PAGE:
Because visualization is the iMSO-104's forte, it works best on the iPad's larger screen. Each probe wire is color-coded to what's shown on the screen, and it can show everything from a simple sine wave to complicated mixed signals on one screen with a variety of colors. At any point, you can zoom in on any area of the graph with the two-finger pinching gesture. The app can save and email screenshots of your results.
I used the oscilloscope to troubleshoot a problem with a radio that produced lower volume in the right channel compared to the left one. Later, it helped me figure out that a network jumper cable wasn't correctly wired at the factory.
It can't do everything, however. The iMSO-104 tops out at 40 volts and has a threshold of 1.7 volts, which some will find constraining. Plus, its plug heats up while it's in use. And I wish it had the ability to create a video of the on-screen action.
If you use an oscilloscope and own an iPad, this is a great way to get the job done using both technologies to support one another.
Orion Telescopes & Binoculars
Works with: Orion StarSeeker Wi-Fi Telescope Control Module ($159.99); Orion Star Seek 3 ($9.99)
The Orion StarSeeker 130 GoTo Reflector Telescope is useful for both longtime star gazers and absolute beginners. All you have to do is pick what you want to see on your iPad, and the scope automatically orients itself to the correct position in the night sky.
However, you will first have to make a bit of an investment. The 130mm reflector telescope itself costs $400. To get it to work with an iPad, you'll also need the $160 Orion StarSeek Wi-Fi Telescope Control Module, the $10 Orion StarSeek 3 app and the time to set it all up. With all these accessories, the telescope is a power hog, requiring 12 AA batteries (eight for the scope and four for the Wi-Fi module); I found that this barely lasted for three hours of star gazing. Orion sells a $20 AC adapter for the telescope, but there's nothing for the Wi-Fi module. For field work, the $100 Orion Dynamo Pro 12 Ah Rechargeable 12V DC Power Station can power the whole system.
After plugging the Wi-Fi module into the telescope and wirelessly connecting the iPad to it, you'll need to configure an encrypted link between the module and the iPad. This is done via a Web page that the Wi-Fi module serves up.
After that, you align the telescope by aiming the scope at three different places in the sky with the interface's four-way arrow control. At each point, the scope's electronics analyze what it's aimed at and figure out where the telescope is.
It's a little time-consuming and complicated to put it all together -- it took me over an hour. Unfortunately, there's no single manual that deals with the entire process, and I found myself juggling different booklets to get it all to work together.
However, when I was finally ready to pick an object to view from the StarSeek 3 iPad app, the results were worth the effort. The scope's motors whirred as the device's optical tube moved to point directly at that object and stayed locked on it. All I had to do was focus the eyepiece.
The telescope is capable of moving at up to 4 degrees per second; it took about 45 seconds for the scope to home in on Venus, Polaris and other objects.
The beauty of the telescope and iPad combo is that it doesn't require any knowledge of astronomy or the scientific names of the stars, asteroids and other celestial objects; the StarSeek 3 app has a database that provides access to more than 4,000 celestial items. I was able to easily locate and see stars and asteroids during three nights and an early morning of astronomical viewing.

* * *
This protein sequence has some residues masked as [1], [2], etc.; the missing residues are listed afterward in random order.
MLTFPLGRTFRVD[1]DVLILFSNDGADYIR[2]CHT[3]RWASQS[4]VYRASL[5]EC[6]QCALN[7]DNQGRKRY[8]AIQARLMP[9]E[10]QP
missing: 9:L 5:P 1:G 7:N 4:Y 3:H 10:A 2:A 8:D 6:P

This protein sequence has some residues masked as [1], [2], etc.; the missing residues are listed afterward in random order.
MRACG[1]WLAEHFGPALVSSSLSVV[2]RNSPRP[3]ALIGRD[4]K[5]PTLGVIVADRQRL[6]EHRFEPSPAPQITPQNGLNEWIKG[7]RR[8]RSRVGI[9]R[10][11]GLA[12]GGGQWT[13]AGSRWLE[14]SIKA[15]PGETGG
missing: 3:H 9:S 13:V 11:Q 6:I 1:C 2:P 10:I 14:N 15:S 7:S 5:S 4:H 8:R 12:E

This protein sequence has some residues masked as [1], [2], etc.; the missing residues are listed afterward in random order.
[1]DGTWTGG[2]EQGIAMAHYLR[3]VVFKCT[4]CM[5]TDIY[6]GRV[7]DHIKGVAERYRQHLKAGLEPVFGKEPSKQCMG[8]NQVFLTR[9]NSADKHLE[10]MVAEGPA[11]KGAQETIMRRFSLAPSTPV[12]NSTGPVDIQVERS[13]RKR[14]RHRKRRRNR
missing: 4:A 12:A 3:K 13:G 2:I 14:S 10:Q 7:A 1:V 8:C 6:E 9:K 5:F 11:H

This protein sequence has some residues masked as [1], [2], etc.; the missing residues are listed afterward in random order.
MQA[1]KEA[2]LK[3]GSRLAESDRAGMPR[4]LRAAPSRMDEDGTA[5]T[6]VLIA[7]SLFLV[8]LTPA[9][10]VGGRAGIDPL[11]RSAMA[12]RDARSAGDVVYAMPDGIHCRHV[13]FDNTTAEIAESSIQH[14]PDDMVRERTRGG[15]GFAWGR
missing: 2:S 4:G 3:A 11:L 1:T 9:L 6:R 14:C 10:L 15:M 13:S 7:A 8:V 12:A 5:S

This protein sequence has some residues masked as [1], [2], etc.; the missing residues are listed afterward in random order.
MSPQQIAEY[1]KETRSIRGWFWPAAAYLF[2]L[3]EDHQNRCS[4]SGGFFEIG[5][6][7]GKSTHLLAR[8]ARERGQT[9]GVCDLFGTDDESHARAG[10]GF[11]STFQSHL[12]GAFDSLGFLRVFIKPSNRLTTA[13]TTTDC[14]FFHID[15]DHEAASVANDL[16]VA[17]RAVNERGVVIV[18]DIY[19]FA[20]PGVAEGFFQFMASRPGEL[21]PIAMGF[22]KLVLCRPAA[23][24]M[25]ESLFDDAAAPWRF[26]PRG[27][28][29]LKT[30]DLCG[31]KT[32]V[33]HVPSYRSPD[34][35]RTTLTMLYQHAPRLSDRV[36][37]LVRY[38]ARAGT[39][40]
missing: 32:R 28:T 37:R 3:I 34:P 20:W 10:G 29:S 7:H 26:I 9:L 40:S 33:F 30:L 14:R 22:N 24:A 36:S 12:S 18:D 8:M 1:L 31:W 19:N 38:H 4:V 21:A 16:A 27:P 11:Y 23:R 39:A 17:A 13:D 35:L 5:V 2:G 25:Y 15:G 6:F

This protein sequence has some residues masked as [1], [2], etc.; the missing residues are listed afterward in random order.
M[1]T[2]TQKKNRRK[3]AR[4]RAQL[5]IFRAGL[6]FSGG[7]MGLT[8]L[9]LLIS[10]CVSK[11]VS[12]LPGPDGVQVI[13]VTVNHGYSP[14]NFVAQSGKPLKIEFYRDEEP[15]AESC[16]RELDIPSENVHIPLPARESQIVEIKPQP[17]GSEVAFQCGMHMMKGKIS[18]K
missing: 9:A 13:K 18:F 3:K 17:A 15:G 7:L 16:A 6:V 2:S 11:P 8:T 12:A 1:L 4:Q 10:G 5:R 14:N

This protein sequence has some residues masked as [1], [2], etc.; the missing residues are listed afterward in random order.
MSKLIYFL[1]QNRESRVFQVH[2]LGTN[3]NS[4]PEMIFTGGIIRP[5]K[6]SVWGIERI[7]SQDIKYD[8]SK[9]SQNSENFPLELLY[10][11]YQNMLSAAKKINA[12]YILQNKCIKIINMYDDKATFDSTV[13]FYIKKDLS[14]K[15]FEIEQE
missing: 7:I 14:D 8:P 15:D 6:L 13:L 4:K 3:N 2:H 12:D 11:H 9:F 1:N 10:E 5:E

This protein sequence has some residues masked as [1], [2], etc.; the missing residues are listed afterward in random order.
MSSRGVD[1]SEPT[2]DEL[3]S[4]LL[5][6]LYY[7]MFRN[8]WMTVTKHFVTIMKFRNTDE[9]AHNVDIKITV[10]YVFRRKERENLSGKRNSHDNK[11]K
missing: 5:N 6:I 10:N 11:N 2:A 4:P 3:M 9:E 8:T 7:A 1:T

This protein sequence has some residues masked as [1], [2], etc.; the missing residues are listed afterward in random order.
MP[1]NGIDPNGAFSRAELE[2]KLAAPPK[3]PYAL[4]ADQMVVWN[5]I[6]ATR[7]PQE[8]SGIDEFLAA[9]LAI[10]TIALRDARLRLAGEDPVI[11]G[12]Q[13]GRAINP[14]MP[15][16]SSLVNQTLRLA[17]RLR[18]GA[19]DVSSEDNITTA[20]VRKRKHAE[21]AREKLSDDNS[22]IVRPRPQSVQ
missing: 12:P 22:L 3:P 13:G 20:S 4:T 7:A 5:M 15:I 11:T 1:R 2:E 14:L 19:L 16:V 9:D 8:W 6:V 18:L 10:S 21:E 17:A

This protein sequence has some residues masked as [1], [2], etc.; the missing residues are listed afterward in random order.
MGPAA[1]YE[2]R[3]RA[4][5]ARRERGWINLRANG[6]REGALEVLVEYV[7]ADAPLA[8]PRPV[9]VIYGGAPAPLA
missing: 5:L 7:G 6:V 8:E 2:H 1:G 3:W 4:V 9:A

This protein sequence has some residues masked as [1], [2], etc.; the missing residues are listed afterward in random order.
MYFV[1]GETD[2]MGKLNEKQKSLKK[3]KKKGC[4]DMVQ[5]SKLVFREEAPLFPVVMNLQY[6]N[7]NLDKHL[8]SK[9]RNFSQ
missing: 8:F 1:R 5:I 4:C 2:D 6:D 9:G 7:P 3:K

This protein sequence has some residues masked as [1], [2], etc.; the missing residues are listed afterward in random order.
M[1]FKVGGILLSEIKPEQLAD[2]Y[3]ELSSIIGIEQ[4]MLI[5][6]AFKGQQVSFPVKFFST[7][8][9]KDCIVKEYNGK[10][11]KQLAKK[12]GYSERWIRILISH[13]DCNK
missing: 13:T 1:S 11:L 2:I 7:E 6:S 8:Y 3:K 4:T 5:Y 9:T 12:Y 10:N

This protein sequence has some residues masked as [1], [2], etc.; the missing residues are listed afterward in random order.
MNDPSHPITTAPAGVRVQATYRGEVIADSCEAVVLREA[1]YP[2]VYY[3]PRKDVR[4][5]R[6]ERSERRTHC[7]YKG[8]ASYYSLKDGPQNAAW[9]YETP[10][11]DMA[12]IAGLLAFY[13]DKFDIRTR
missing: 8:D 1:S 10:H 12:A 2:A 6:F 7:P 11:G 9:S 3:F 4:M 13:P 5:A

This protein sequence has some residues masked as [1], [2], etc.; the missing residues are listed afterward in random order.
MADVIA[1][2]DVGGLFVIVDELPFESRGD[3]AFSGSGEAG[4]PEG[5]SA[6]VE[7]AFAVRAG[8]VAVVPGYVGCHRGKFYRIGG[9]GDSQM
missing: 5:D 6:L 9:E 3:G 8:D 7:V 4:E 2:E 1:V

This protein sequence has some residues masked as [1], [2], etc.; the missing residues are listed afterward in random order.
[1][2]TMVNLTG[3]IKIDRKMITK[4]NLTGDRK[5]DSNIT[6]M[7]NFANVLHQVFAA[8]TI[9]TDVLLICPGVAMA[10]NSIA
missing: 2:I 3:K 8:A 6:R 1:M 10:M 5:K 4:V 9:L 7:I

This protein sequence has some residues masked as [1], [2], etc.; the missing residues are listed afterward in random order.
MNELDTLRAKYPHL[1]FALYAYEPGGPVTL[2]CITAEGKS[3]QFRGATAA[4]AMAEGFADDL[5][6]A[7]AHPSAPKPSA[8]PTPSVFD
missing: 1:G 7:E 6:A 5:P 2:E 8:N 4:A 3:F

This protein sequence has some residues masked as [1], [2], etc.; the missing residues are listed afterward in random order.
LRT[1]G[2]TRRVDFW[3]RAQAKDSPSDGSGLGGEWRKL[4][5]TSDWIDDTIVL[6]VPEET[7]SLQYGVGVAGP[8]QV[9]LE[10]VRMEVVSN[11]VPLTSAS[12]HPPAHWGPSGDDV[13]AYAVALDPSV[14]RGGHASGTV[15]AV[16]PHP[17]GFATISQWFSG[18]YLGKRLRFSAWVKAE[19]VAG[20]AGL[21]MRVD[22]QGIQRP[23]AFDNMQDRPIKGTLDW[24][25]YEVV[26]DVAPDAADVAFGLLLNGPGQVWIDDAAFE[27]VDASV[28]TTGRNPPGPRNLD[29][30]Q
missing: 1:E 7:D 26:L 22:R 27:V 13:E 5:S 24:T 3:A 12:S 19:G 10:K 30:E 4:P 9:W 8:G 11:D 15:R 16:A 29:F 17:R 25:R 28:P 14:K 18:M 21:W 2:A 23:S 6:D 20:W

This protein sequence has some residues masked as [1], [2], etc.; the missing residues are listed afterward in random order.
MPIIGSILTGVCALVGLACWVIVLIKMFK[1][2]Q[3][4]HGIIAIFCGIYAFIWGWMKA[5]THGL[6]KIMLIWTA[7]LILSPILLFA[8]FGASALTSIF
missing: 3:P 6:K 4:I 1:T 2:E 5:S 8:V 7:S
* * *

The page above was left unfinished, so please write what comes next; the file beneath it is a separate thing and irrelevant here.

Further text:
StarSeek 3 also offers a wealth of astronomical information such as descriptions of astronomical objects, photos and coordinates. The app can be set to a red-tinted night mode so as not to diminish your night vision.
Orion's StarSeeker is the perfect way to turn yourself into an astronomer.
Price: $129.99 (due out in late 2011)
It may look like a lacrosse ball, but Orbotix's 5.9-ounce Sphero has enough techno-cool to make a geek's heart skip a beat. While most robotic devices have arms, legs or tank treads, Sphero is a ball -- illuminated by a cool programmable LED light -- that rolls around on the floor based on instructions relayed from your mobile device via Bluetooth.
Inside the ball is a sophisticated wheeled robot with an ARM3 processor, gyroscope, magnetometer and accelerometer. As the tiny robot rides up the side of the inside of the ball, the ball rolls in that direction. It's powered by a pair of lithium ion batteries.
Orbotix offers control apps for the iPad, iPhone and iPod touch, as well as Android phones and tablets. The most basic app, the Drive interface, is a large circular control pad that lets you aim the ball by tilting your device forward or back to make it go. This was the simplest app to operate; however, it took some practice until I was able to avoid chair legs and pillars.
Draw and Drive provides a blank screen for sketching a path for Sphero to follow; you shake your device to erase the path. I tried it by commanding the ball to first follow a square pattern and then a spiral -- and the ball followed those commands exactly.
Those of us who aren't afraid to code can make the Sphero do a lot more via powerful programming tools. First, the company's macro builder lets you put together a series of text commands for the ball to carry out. By contrast, Blox is a visual programming tool that lets you drop pre-made code modules -- in the form of icons that do specific activities, like go straight, turn right or stop -- into the order you want.
Finally, the ball has open SDKs for iOS and Android, so third-party programmers can adapt or create Sphero games. According to Paul Berberian, CEO of Orbotix, some of the projects that are being worked on include tennis, Pong and freeze tag. In addition, Orbotix is working on a voice interface for Sphero.
While I tried Sphero with an iPad, iPhone and iPod touch, I preferred the iPad because I could customize the look and location of the control circle that sends commands to the device.
The robot's response to my commands was quick with no visible delay. It worked fine on most floors (although it balked at heavy shag carpeting); if I got too fast on a slick floor, Sphero spun wildly before gaining traction. The robot's range when controlled with the iPad was limited to about 50 feet; its battery lasted for an hour of continuous floor play.
Sphero is now available for pre-order; it is due to ship in "late 2011" (according to the website) and will include the robotic ball, an induction charger and free games and apps. I found it to be a lot of fun and one of the most addictive things you can do with an iPad.
(See also Holiday Tech Gadget Sneak Peek.")
This story, "5 iPad Gadgets for Geeks" was originally published by Computerworld.